- Oops!Something went wrong.Please try again later.
The turkey has been thawed and cooked to perfection. Its skin is beautifully browned and the bird has rested for 30 minutes so that it’s juicy and tender. Now, it’s time to carve the turkey. Whether this is your first time hosting Thanksgiving or you’re an old pro, carving the turkey is always a time-consuming and intimidating task. Do you really need a special carving set or an electric knife? Will a sharp chef’s knife do the trick?
Here are their top tips for how to carve a turkey like a pro on Thanksgiving. After this crash course, you’ll be the designated turkey carver in your household.
How to carve a turkey in 10 simple steps
1. Remove the stuffing.
If the bird has been stuffed, remove the stuffing and place it in a serving dish. Cover the stuffing with a sheet of aluminum foil so it stays warm as the turkey is being carved.
2. Choose a very sharp knife.
“People think sharp knives can cut more people accidentally, but it is actually dull knives (that are more likely to cause injury),” Heiskell tells TODAY.com. “(That’s) because of all the unnecessary pressure you have to use on a dull knife makes you more likely to cut yourself.” An electric knife will also work well in a pinch. Use a honing steel to sharpen your knives before carving the turkey — if you can’t remember the last time that you sharpened your knives, be sure to do so for 1 to 2 minutes until they cut like new again.
3. Remove the string.
If you trussed your turkey before roasting it, cut away the butcher’s twine that was holding the legs together as they cooked and discard. No one wants to end up with a forkful of twine instead of a delicious bite of turkey.
4. Remove one half of the turkey breast.
Arrange the bird on a cutting board so one half of the breast meat is facing your body. “Starting at the center of the breast bone, let the knife follow the inside of the breast bone until it is at the base of the breast,” Heiskell says.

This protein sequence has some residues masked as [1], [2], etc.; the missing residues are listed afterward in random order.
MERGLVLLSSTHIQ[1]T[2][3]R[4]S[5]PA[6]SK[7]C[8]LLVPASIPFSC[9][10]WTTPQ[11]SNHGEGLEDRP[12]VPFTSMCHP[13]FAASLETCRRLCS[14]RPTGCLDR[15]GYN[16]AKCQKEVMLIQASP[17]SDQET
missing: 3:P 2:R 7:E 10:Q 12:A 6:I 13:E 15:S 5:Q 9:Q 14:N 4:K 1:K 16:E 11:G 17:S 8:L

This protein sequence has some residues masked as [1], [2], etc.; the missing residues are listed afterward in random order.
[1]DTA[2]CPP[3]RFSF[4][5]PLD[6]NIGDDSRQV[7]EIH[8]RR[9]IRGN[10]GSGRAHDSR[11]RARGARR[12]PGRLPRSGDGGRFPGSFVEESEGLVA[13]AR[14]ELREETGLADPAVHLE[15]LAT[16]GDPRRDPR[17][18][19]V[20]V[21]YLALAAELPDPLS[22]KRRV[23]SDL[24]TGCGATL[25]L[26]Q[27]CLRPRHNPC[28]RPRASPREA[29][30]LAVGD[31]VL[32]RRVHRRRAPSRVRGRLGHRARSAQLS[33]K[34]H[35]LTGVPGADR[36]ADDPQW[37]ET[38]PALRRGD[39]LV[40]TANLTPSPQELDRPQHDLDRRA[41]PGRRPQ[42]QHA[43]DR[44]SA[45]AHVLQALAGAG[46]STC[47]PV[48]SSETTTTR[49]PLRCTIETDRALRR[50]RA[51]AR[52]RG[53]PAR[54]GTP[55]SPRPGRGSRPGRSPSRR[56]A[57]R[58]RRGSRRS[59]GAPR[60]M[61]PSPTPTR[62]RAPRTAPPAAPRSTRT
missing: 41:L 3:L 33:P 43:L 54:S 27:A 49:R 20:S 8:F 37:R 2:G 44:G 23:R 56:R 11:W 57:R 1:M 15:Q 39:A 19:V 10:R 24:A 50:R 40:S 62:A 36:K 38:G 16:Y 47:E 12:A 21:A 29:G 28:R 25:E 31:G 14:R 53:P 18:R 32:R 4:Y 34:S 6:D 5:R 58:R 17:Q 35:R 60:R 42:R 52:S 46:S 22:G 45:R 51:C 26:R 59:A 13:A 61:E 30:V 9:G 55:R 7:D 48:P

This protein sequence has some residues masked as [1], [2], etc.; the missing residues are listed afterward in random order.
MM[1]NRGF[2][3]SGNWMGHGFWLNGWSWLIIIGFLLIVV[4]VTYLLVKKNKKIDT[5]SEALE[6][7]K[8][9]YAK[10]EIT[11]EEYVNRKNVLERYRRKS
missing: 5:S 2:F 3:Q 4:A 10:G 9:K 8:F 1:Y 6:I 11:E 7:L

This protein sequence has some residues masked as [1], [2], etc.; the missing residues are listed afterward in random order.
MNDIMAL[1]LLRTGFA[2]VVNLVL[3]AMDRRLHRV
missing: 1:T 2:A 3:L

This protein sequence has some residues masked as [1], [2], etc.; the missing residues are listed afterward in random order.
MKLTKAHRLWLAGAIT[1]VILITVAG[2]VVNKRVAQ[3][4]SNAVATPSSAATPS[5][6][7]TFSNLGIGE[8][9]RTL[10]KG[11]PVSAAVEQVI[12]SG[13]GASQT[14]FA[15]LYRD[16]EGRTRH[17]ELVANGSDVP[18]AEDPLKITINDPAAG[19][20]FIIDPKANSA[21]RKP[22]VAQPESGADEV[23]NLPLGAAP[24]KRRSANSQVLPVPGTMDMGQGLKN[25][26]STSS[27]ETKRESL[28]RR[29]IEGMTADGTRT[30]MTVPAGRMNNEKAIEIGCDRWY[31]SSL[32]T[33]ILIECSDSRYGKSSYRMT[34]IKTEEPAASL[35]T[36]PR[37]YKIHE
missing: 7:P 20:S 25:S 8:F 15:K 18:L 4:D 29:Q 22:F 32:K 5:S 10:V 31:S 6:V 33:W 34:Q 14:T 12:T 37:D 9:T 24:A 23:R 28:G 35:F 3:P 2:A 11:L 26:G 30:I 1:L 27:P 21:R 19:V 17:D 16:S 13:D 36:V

Next, separate the joint that attaches the leg to the breast.
Using the knife, continue to make long cuts along the breast bone until the turkey breast meat separates from the bone. Place the breast on a cutting board, skin-side up. Wait to slice it until the rest of the parts of the turkey have been separated.
5. Remove the second half of the turkey breast.
Spin the bird around so the other side of the turkey is facing you. Separate the other whole breast from the bone and place the meat on a cutting board.
“In movies and on TV, you often see the breast of the turkey being carved from the outside in,” Heiskell says. “In reality, it’s a much better practice to remove the whole breast.” This will help you to slice clean, even cuts of white meat for serving.
6. Remove the legs.
“Start by cutting the skin where the leg joint meets the turkey,” Heiskell says. “Using a dish cloth, firmly grab the top of the thigh with force and push the thigh down to break the joint, then continue to cut the skin and remove both thighs.” Place the legs on a cutting board and set aside.
7. Remove the wings.
The wings can be served whole, since there’s usually one person who likes eating the pieces that have more crunchy skin than juicy meat. The wings can also be cut in half at the joint. The two resulting pieces will resemble chicken wings, which are are served as drumettes and wingettes.
8. Slice all of the breast meat into thick slices.
“Cut it into slices crosswise, going with the grain of the breast rather than against the grain, like you would have been doing if you left the breast attached,” Heiskell says. Place the sliced breast meat on a large serving platter.
9. Cut the meat off of the legs.
Separate the drumstick from the thigh at the joint. Slice down the drumstick to remove the meat, being sure to discard all of the long and thin tendons that resemble toothpicks. Slice the thigh meat off of the bones and place the dark meat on the serving platter.
10. Pour on some hot chicken broth or stock.
“I always say that the real key to Thanksgiving is chicken stock,” Flay says. “I always have some hot chicken stock on the stove.”
Just before serving the sliced turkey, Flay likes to top it with the hot broth, which helps reheat the meat. “It brings moisture to it, as well,” he adds.
To store leftovers, Heiskell recommends taking any leftover bits of meat off of the turkey carcass and storing them in zip-top bags. She’s found that the bags help keep moisture in the meat, which has a tendency to get a bit dry when it is refrigerated. Leftover turkey lasts for three to four days if stored properly in the refrigerator.
This article was originally published on TODAY.com